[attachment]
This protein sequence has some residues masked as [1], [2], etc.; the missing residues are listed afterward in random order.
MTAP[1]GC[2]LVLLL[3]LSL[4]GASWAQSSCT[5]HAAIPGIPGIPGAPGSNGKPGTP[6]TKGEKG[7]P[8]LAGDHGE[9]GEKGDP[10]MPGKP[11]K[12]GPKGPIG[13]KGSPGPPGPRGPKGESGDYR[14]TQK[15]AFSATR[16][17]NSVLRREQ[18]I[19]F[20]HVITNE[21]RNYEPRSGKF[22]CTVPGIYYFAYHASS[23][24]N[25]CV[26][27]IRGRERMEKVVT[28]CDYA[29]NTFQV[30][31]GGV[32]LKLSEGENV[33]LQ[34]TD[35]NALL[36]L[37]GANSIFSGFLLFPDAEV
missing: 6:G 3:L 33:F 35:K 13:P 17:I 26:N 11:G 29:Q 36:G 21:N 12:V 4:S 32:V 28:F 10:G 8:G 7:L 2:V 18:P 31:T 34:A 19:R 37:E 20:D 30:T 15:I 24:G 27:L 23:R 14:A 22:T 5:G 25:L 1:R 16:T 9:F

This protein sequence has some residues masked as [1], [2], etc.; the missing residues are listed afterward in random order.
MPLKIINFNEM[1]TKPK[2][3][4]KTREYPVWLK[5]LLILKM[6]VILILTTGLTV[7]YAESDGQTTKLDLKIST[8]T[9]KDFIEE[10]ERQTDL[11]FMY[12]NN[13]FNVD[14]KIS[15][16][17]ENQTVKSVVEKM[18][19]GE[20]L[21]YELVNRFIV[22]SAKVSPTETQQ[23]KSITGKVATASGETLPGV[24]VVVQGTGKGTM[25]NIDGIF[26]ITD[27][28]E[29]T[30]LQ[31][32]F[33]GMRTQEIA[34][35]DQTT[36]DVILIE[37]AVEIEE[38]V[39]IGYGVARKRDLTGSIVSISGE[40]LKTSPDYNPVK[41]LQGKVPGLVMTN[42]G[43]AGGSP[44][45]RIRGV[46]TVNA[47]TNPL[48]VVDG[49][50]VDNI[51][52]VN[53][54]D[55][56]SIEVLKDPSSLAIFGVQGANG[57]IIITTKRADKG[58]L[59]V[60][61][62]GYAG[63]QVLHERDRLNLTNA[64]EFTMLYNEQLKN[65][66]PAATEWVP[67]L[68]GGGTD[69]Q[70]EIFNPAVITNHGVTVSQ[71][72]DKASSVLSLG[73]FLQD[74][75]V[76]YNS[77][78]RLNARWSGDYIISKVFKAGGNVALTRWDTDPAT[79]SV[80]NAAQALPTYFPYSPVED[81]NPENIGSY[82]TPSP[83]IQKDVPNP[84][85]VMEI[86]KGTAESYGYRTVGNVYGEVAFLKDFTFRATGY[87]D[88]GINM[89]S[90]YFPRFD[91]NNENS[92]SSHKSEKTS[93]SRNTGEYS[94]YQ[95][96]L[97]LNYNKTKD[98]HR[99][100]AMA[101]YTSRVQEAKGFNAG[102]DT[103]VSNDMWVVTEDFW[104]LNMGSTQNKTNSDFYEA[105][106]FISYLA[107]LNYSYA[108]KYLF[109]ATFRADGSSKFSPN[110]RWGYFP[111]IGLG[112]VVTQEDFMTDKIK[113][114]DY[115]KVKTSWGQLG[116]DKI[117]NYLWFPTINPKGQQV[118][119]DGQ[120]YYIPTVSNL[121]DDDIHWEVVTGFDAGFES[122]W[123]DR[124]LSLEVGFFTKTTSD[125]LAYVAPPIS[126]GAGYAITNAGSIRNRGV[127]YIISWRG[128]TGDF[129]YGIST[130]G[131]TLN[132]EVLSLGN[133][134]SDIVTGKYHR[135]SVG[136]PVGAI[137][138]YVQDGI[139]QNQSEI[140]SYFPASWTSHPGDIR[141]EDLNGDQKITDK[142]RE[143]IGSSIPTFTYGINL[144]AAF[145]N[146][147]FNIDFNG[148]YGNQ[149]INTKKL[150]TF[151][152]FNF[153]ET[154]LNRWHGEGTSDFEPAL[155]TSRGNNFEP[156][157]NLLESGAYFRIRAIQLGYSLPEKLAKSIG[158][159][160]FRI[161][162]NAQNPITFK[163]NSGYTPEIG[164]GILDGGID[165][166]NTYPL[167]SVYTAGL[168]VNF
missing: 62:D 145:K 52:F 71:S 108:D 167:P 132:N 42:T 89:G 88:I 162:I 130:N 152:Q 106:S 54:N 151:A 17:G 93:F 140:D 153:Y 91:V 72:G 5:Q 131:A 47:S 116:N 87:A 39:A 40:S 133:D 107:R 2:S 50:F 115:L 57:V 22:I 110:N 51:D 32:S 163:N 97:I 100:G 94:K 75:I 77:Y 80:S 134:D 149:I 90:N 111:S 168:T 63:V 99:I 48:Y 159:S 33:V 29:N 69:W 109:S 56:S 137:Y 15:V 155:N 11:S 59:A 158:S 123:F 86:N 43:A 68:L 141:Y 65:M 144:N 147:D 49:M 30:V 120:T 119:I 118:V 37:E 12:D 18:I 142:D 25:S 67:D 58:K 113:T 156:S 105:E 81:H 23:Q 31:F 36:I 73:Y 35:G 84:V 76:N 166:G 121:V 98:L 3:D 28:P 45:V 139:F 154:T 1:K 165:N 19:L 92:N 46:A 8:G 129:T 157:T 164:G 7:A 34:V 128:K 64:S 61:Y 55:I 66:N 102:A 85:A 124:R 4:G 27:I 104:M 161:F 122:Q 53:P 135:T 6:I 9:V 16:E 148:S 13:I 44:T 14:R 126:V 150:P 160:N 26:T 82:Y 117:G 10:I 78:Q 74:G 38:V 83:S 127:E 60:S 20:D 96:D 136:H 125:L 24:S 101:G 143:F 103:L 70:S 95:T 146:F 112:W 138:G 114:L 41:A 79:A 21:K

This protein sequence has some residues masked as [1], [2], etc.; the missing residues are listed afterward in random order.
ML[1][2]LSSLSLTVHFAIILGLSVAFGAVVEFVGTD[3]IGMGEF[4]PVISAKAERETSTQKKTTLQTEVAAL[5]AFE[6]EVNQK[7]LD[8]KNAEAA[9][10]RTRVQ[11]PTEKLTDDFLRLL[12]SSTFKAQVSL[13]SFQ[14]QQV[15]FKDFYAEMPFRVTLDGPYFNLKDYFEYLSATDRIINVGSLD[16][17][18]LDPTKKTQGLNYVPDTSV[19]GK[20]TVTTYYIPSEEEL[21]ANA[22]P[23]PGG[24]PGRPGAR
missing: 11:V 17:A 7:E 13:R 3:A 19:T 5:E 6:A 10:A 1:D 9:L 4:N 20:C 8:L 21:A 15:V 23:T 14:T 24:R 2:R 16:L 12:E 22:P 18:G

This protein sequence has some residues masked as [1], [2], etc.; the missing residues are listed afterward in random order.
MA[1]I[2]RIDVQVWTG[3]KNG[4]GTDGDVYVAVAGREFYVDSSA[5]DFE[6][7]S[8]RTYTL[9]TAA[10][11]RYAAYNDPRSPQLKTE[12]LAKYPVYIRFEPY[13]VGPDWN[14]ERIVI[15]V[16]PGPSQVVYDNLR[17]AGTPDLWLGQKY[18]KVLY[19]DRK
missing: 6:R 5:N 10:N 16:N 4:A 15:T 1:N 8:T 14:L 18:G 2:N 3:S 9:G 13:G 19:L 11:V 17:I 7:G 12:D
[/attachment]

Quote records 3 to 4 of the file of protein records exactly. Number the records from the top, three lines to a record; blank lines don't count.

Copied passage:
This protein sequence has some residues masked as [1], [2], etc.; the missing residues are listed afterward in random order.
ML[1][2]LSSLSLTVHFAIILGLSVAFGAVVEFVGTD[3]IGMGEF[4]PVISAKAERETSTQKKTTLQTEVAAL[5]AFE[6]EVNQK[7]LD[8]KNAEAA[9][10]RTRVQ[11]PTEKLTDDFLRLL[12]SSTFKAQVSL[13]SFQ[14]QQV[15]FKDFYAEMPFRVTLDGPYFNLKDYFEYLSATDRIINVGSLD[16][17][18]LDPTKKTQGLNYVPDTSV[19]GK[20]TVTTYYIPSEEEL[21]ANA[22]P[23]PGG[24]PGRPGAR
missing: 11:V 17:A 7:E 13:R 3:A 19:T 5:E 6:A 10:A 1:D 9:L 4:N 20:C 8:L 21:A 15:V 23:T 14:T 24:R 2:R 16:L 12:E 22:P 18:G

This protein sequence has some residues masked as [1], [2], etc.; the missing residues are listed afterward in random order.
MA[1]I[2]RIDVQVWTG[3]KNG[4]GTDGDVYVAVAGREFYVDSSA[5]DFE[6][7]S[8]RTYTL[9]TAA[10][11]RYAAYNDPRSPQLKTE[12]LAKYPVYIRFEPY[13]VGPDWN[14]ERIVI[15]V[16]PGPSQVVYDNLR[17]AGTPDLWLGQKY[18]KVLY[19]DRK
missing: 6:R 5:N 10:N 16:N 4:A 15:T 1:N 8:T 14:L 18:G 2:N 3:S 9:G 13:G 19:L 11:V 17:I 7:G 12:D